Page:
In Part 2 of this blog, we are continuing the story by showing the hacker could easily give themselves persistent access to the server. The enterprise might have patched or upgraded the Confluence Server to a non-vulnerable version, but is it too late? Will the hacker still have server access? What about access to the rest of the network?
Confluenza and the Network Attack Surface, Part 1
Many organizations still have vulnerable Confluence Servers exposed to the public internet! This might make sense when using Confluence to collaborate with external users, partners, or customers. In many cases the protection is a firewall, a WAF, and strong authentication.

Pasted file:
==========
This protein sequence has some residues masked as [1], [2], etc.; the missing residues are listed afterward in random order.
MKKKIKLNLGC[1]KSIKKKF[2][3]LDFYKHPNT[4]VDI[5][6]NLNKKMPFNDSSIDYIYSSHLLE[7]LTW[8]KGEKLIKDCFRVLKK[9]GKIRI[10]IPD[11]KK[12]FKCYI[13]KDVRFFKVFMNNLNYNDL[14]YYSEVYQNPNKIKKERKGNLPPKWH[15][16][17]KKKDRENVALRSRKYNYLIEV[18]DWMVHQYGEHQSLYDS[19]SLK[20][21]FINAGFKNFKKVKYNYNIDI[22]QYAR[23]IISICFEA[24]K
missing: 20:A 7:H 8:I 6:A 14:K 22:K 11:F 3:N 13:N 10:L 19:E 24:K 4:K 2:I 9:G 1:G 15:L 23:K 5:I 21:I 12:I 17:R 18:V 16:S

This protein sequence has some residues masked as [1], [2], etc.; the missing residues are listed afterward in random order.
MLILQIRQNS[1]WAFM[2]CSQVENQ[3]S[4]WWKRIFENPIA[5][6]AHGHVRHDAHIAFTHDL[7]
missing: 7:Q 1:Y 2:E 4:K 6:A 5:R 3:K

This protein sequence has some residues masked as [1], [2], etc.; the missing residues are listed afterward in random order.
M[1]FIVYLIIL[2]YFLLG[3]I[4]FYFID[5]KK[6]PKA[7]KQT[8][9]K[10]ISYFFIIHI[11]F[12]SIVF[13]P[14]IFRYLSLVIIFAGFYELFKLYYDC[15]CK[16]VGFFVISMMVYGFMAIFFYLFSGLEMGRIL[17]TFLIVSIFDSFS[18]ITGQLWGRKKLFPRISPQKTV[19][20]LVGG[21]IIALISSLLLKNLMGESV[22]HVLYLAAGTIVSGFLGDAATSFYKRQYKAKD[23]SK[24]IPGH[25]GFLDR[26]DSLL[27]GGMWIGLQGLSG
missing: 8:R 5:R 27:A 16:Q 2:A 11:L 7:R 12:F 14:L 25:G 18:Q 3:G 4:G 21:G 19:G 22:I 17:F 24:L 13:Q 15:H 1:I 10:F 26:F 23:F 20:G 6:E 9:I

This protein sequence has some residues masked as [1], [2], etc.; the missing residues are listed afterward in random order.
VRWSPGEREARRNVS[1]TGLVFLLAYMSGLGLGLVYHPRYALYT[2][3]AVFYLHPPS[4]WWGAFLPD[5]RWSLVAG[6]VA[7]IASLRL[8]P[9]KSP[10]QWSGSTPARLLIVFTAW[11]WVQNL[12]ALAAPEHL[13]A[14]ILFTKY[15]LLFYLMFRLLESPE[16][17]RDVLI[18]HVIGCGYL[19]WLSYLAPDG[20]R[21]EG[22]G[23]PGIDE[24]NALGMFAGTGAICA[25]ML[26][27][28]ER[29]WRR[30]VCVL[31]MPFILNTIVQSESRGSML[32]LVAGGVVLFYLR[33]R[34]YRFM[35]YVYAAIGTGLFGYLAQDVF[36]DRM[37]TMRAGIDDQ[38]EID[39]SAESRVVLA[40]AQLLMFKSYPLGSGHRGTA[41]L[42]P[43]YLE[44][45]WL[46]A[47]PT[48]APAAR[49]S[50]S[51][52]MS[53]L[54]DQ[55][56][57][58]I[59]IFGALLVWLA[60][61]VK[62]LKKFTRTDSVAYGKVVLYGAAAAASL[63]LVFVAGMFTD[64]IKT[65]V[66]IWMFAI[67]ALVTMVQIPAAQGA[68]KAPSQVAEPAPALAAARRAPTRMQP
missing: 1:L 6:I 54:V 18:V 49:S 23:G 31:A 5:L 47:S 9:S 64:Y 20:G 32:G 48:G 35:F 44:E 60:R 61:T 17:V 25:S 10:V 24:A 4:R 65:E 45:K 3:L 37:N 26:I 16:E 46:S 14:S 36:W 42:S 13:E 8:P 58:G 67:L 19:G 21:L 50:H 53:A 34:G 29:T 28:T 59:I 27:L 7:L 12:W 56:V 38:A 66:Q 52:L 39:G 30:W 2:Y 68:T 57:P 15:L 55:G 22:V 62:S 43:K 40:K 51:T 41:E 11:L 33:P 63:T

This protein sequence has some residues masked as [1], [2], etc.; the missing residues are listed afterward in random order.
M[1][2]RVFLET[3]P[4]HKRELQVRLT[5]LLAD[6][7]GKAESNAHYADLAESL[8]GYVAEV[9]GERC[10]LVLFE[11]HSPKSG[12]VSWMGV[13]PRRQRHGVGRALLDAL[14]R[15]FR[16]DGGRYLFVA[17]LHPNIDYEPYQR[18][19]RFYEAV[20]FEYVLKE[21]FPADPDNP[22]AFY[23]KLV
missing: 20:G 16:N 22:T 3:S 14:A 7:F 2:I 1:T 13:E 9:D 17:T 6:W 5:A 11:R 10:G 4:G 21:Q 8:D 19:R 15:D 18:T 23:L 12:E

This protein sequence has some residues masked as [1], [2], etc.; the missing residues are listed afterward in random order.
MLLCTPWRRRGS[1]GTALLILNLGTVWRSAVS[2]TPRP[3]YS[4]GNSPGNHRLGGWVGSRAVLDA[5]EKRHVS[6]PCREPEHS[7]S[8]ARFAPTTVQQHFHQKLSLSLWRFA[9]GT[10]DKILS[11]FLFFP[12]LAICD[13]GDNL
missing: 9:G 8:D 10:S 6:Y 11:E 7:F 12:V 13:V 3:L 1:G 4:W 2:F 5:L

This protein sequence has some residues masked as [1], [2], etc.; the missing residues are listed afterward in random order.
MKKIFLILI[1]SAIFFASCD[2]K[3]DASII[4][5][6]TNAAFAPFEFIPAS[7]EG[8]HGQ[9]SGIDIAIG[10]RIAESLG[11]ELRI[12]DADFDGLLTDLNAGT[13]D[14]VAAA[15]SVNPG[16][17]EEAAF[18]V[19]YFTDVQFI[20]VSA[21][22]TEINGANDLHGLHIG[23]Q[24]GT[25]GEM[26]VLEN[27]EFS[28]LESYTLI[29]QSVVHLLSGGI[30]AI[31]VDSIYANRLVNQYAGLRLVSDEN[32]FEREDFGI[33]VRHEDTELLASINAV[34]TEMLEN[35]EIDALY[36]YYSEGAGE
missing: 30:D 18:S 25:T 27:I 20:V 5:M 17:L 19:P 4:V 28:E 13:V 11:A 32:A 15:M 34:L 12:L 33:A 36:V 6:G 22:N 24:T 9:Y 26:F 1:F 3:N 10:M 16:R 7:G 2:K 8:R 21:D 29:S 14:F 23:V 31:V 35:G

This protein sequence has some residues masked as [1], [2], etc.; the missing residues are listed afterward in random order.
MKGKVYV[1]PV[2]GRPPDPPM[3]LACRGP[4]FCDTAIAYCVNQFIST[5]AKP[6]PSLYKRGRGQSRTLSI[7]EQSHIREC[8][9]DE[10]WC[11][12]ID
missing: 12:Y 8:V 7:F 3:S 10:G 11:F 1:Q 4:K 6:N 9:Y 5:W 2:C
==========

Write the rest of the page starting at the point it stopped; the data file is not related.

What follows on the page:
Confluenza: What is CVE-2021-26084 and why should you care
A remote code execution vulnerability of Atlassian Confluence was published and given the identifier CVE-2021-26084. The clever name Confluenza was later given to it. It affected virtually every version of Confluence that’s not hosted by Atlassian. A patch was made available that day, but we all know old versions die hard.
How do Hackers Hack – An Experiment in Open Portal Attacks
What is a honeypot, you may ask? The term comes from the world of espionage, wherein spies used romance as a way to steal secrets, which was called setting a ‘honey trap’ or ‘honeypot’. The cyber version works in a similar way - creating a sacrificial computer system that is designed to sit on the internet and look innocent and unprotected, mimicking a target for hackers. It uses their attacks to gain information about the tactics, techniques, and procedures (TTPs) used by malicious actors.